Tuan Andrew Nguyen

We are pleased to welcome back Vietnam-based artist Tuan Andrew Nguyen. He first visited in May 2018 and is back for the production of his new film The Boat People.

Tuan Andrew Nguyen. Photo by Ansperniel Aquino.

Tuan Andrew Nguyen. Photo by Ansperniel Aquino.

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ESKWELA

Before filming began, he was a guest leader in our ESKWELA course on the topic of ‘Asia Pacific: Visual Histories of War and Postwar.’ 

We presented a film screening of The Island (2017), his short film on Pulau Bidong—an island off the coast of the Malaysian Peninsula where the artist and his family sought refuge after the Vietnam War. With the topic of Visual Histories of War and Postwar and his expertise in filmmaking, Tuan explored the representation of Vietnam and the jungle in major Hollywood mainstream films Full Metal Jacket (1987) directed by Stanley Kubrick, Oliver Stone’s Platoon (1986), and Francis Ford Coppola’s Apocalypse Now (1979) and focused into the relationship between geography, history, and media.

Filming on location, Bagac, Bataan. Photo by Ansperniel Aquino.

For the filming for his short film entitled, “The Boat People,” Tuan selected various landmarks in Bataan. It was in 2018 when he first visited the Philippine Refugee Processing Center (PRCP) in Morong which inspired him to make a film set in it. The PRPC was a camp that housed refugees from Vietnam, Laos, and Cambodia in the 1980s until the 1990s. There, a museum called ‘Boat People’ museum was put up to keep and preserve archival records of the refugee camp during its beginnings, including the original boat that crashed into the shores of Morong in 1981, which had the first eleven Vietnamese refugees.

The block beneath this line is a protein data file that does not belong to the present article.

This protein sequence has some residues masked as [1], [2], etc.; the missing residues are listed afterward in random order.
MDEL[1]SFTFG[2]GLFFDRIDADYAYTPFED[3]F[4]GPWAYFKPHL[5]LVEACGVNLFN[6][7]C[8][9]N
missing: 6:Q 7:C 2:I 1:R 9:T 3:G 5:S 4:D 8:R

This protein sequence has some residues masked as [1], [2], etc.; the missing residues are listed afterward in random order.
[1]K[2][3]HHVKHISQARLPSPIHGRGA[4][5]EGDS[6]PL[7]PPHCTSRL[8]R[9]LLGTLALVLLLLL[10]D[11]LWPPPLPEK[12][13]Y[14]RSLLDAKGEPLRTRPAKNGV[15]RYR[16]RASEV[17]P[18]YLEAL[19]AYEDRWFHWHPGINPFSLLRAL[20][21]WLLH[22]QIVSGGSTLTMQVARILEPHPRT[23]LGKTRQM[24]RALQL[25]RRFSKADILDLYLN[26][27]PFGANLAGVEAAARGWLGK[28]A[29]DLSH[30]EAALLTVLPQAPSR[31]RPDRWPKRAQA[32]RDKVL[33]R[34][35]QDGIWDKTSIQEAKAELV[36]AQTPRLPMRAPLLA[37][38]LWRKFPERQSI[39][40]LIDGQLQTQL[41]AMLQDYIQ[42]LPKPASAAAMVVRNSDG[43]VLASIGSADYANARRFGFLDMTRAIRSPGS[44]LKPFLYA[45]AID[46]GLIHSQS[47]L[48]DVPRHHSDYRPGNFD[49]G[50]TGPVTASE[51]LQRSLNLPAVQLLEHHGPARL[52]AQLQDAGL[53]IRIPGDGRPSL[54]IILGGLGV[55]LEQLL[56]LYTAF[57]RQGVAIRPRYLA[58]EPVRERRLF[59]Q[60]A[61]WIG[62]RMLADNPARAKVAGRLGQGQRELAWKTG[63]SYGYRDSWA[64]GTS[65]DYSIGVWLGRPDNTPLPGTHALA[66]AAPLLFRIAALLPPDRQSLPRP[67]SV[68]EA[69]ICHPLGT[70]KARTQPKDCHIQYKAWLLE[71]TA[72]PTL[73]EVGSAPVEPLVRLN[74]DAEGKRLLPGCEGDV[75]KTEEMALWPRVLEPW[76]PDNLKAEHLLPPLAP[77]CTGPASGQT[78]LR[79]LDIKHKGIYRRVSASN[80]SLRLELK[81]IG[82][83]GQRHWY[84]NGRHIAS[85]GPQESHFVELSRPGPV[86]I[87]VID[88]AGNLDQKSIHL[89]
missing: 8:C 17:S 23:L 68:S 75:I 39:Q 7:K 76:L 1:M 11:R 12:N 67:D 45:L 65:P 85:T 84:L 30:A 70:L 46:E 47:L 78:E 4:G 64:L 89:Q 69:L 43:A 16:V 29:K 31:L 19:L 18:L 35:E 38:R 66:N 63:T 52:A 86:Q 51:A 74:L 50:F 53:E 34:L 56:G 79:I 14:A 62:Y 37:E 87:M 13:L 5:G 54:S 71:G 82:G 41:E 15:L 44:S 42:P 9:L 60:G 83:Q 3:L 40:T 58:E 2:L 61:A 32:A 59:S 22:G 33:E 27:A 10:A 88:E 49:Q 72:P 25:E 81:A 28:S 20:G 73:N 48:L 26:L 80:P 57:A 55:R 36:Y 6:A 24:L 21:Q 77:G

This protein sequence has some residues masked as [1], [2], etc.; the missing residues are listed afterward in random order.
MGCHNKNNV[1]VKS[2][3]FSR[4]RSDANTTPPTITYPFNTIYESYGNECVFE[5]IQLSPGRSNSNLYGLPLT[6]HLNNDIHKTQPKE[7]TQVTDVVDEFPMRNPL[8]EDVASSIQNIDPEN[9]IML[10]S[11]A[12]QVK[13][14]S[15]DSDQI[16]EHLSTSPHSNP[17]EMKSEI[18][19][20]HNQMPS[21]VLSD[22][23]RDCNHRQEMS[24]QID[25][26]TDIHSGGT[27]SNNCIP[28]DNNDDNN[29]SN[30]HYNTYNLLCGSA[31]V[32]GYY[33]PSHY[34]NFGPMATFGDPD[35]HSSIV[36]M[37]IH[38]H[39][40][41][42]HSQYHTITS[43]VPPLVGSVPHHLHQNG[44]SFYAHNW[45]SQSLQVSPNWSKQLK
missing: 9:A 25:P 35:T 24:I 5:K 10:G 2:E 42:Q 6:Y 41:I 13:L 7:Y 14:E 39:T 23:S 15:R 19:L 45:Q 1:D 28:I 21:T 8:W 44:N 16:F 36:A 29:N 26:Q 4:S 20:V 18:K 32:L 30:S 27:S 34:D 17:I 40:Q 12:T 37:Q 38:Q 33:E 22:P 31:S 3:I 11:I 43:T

Filming on location, PRPC in Morong, Bataan. Photo by Ansper Neil Aquino

“The Boat People” is set in an unspecified future at the edge of humanity’s possible extinction. It follows a group of children led by Riana, a strong-willed, and resourceful girl, who travel the seas and collect the stories of a world they never knew through objects that survived the test of time. It dwells on the question “when do statues come alive again?” and explores the legacy of Bataan’s memory at the crossroads of materiality, temporality, and rituals in a post-human world. The group is called The Boat People and, in their travels, they find and replicate objects in wood as a way to piece together a history that they are trying to understand.

Gryshyll Reyes as Riana. Photo by Ansperniel Aquino

Gryshyll Reyes as Riana. Photo by Ansperniel Aquino

Filming on location, West Philippine Sea. Photo by Ansperniel Aquino

Filming on location, West Philippine Sea. Photo by Ansperniel Aquino

The production team was composed of cinematographer Andrew Yuyi Truong, research assistant Jane Pujols, 1st Camera Assistant Rhon Bacal, and the Bellas Artes Team. Tuan casted five local children from Bagac, Bataan as the main characters of the film. Making their film debut are Gryshyll Reyes Ilarina as Riana, Michael Mendoza Soronio, John Carlos Cruz Moris, Jescee Dheivid Taba Recinte, and Benedict Recinte Revelo. The film was shot in the different areas of Las Casas Filipinas de Acuzar, Mt. Samat, the Nuclear Powerplant Village, and the PRCP.


Filming on location, PRPC in Morong, Bataan. Photo by Ansperniel Aquino

Filming on location, PRPC in Morong, Bataan. Photo by Ansperniel Aquino

Bellas Artes Projects